Walker Hancock (1901 - 1998)
Large Triton Fountain, 1938
25 1/2 x 23 x 7 inches
Signed on base: W. HANCOCK 1986 © 6/12 TX
Cast by the artist at the Tallix Foundry, Beacon, New York.
Born in St. Louis, Missouri, Walker Hancock was a sculptor of allegorical figures, portrait statues, and commemorative monuments. He was also a teacher at the Pennsylvania Academy of Fine Arts from 1929 to 1968, and a sculptor in residence at the American Academy in Rome from 1956 to 1957. One of his major commissions was the Pennsylvania Railroad War Memorial, which was completed in 1950, and located at the 30th Street Station in Philadelphia. It is a tribute to the railroad employees who lost their lives in World War II, and depicts the archangel Michael, the angel of Resurrection, lifting upward the figure of a dead soldier.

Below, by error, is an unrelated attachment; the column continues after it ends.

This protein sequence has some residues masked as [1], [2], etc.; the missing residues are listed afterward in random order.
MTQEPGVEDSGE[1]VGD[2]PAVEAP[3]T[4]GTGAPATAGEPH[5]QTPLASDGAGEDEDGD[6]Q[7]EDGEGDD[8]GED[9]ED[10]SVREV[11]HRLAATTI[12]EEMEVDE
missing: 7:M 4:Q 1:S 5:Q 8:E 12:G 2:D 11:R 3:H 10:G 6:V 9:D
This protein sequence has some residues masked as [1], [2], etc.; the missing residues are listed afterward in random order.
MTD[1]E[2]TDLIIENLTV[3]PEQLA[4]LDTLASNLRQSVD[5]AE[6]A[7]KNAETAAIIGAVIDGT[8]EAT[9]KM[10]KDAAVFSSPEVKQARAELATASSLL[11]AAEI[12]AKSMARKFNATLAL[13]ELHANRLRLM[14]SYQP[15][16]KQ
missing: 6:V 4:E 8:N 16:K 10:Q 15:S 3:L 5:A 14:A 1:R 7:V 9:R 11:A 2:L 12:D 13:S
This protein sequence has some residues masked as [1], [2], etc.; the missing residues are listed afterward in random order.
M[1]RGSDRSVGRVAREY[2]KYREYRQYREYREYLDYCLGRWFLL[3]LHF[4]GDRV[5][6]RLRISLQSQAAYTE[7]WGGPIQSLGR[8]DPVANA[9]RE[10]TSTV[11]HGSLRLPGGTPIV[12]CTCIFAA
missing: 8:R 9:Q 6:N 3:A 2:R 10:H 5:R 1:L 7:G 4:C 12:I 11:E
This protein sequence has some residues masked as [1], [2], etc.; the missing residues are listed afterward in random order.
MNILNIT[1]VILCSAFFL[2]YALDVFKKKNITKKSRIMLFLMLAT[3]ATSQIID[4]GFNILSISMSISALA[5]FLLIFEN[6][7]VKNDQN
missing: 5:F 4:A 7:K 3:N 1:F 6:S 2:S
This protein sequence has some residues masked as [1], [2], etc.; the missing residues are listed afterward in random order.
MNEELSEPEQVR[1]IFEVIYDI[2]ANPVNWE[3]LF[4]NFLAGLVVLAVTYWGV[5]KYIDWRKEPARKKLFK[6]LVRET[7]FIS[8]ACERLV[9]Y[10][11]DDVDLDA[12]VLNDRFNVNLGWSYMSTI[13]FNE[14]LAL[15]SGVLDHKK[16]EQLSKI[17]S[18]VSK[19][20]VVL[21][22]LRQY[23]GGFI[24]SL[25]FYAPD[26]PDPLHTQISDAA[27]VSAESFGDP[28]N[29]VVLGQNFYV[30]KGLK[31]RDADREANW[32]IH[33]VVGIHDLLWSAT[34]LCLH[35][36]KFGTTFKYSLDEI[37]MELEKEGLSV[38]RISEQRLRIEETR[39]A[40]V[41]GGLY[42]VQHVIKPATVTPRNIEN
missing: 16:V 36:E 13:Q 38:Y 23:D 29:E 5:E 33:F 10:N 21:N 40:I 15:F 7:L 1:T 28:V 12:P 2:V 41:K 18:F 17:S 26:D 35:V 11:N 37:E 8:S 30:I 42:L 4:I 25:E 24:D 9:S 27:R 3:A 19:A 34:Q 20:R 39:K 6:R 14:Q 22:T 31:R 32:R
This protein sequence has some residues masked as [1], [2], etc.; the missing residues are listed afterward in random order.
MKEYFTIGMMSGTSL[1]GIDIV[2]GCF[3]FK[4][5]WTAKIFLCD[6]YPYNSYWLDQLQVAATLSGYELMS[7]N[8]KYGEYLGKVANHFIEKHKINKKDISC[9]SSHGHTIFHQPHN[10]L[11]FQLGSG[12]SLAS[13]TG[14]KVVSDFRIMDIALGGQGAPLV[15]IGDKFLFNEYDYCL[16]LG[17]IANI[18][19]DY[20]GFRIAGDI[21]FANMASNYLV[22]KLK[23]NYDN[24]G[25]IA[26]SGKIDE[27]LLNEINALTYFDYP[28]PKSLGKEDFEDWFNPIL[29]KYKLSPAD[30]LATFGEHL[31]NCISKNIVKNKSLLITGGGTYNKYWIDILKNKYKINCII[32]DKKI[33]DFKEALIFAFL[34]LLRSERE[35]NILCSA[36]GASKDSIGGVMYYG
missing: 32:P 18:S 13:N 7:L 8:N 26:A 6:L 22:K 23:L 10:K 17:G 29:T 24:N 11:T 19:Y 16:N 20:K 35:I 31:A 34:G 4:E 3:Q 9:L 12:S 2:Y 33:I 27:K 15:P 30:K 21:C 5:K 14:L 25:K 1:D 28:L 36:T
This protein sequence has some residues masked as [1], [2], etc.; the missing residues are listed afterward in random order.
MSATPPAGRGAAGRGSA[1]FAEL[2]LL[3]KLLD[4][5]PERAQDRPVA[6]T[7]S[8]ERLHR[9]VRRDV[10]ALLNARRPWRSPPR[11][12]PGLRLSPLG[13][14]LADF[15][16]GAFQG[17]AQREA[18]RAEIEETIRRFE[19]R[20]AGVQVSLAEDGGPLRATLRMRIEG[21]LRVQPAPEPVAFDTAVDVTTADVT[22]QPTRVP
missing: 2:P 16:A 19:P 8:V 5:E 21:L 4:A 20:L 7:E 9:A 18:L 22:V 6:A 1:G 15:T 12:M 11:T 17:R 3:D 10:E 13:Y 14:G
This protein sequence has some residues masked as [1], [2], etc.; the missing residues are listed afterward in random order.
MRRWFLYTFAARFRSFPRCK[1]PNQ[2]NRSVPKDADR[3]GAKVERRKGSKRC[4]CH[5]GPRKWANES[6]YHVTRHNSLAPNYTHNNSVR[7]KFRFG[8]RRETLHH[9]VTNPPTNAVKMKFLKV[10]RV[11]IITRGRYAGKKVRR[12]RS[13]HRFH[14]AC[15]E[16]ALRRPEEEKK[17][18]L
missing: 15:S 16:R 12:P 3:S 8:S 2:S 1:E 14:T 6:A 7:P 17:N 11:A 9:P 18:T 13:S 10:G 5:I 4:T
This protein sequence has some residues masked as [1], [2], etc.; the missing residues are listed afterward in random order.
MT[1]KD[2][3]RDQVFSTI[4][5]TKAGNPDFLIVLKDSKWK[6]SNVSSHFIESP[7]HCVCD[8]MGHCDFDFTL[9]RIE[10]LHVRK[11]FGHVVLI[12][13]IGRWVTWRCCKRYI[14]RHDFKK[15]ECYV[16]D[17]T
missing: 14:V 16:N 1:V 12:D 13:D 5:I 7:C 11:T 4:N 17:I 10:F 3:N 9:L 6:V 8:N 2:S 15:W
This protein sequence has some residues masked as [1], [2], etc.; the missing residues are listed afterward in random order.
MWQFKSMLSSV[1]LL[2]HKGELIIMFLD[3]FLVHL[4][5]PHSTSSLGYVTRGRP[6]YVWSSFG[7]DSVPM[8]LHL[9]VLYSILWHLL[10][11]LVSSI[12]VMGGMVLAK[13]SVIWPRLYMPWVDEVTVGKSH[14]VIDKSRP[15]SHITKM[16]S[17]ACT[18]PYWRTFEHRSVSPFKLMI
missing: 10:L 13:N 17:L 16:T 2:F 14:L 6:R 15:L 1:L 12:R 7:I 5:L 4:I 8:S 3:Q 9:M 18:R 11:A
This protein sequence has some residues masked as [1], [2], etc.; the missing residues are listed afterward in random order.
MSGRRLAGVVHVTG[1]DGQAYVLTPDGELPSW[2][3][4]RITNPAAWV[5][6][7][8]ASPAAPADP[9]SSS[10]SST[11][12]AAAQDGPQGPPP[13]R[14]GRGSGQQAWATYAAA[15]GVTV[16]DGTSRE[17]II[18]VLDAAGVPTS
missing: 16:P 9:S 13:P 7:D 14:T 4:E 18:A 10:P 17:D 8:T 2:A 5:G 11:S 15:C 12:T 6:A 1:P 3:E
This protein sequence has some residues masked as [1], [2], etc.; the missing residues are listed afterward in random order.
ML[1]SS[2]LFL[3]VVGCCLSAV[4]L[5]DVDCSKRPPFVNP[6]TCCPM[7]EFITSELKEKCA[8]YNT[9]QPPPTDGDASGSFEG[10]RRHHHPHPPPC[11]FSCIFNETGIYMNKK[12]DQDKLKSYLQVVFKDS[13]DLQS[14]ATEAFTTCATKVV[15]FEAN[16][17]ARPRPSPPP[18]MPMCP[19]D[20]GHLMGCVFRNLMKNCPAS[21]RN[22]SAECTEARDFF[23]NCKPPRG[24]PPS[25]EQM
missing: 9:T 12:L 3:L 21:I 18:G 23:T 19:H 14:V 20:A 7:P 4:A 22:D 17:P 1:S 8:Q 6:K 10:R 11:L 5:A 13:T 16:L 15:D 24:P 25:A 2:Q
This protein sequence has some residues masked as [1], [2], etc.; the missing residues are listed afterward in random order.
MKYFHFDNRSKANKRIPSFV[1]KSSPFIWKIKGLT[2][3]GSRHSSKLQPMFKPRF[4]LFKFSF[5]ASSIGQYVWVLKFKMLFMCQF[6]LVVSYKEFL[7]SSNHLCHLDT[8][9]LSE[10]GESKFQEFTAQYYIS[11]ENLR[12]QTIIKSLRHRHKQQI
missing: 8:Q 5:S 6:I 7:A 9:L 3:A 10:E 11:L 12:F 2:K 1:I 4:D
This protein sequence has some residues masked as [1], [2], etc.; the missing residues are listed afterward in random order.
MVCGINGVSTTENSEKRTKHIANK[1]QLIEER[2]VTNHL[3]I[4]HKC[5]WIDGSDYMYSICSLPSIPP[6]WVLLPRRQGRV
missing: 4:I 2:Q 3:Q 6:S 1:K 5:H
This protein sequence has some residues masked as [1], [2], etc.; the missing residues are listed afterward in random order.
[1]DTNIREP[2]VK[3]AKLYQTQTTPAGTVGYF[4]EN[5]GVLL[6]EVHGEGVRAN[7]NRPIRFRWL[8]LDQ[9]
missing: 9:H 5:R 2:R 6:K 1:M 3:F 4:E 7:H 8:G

Hancock's portrait statues include General Douglas MacArthur for the U.S. Military Academy at West Point, John Paul Jones for Fairmount Park in Philadelphia, and James Madison for the Library of Congress in Washington D.C. He also created the bust of President George Walker Bush for the Rotunda of the U.S. Capitol Building and was one of several sculptors who worked on the memorial to Confederate war heroes in Stone Mountain, Georgia.
He got his first commission work, a World War I memorial piece, at the age of eighteen, and in 1929, went to Gloucester, Massachusetts, to meet his idol, sculptor, Charles Grafly. He accepted the invitation of Grafly to live and work with him in Gloucester, where he continued to live until his death in December, 1998.